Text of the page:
Since 2000, on average 35,000 people died annually in auto accidents in the United States. Nearly one-third of these fatalities occurred due to rollovers. If the trend continues, by 2010, 350,000 people will have lost their lives, due to rollover accidents.
The average small city in the United Sates has a population of less than 500,000 people. In effect, the toll from rollovers is causing one small town to disappear every 10 years. The U.S. government's Fatality Accident Reporting System notes that the fatality rate for rollovers was nearly four times that of other vehicle accidents in 2007.
In every year since 2000, the number of driver deaths was nearly double that of the passengers. Without taking into account the serious injuries that rollovers cause to drivers and passengers, we can assume that the majority of these rollover fatalities involved a head of household or one of the family breadwinners.
Car manufacturers, especially those who sell Sport Utility Vehicles, are well aware of the enormous risk of death and injury from rollovers. Drivers of SUVs are particularly prone to fatal injuries. The federal government has set safety equipment standards that should protect all automobile accident victims. However, seat belts and airbags do not protect the victims of rollover accidents from being crushed by a roof that caves in and traps the vehicle occupants. Seatbelts can keep SUV passengers from being thrown from an out-of-control vehicle. If the SUV's airbags deploy, they cannot prevent the injuries or fatalities that will occur when the sides and roof of the vehicle give way to the stress of a repeated impacts that occur during rollover accidents.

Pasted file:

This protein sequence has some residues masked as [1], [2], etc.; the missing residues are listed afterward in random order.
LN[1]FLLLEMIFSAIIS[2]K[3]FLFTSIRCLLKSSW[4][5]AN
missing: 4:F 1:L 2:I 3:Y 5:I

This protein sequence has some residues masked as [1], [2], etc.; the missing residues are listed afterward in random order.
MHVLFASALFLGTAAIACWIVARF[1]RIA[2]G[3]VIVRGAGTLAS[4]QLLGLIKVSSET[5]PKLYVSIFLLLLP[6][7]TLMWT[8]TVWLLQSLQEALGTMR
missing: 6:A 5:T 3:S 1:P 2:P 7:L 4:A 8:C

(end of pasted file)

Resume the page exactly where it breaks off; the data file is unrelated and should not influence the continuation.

How are the remaining family members supposed to survive when a rollover crash puts them in economic peril? Whose responsibility is it to see to it that the minor children and other dependents of the affected drivers have food, clothing, shelter and an opportunity to pursue their dreams? You and your family should not suffer needlessly if you lose a loved one in a rollover accident. Get advice from a personal injury attorney about compensation for your losses and damages.
See the federal government's Fatality Analysis Reporting System data.
("Legal information found on this page does not constitute legal advice.")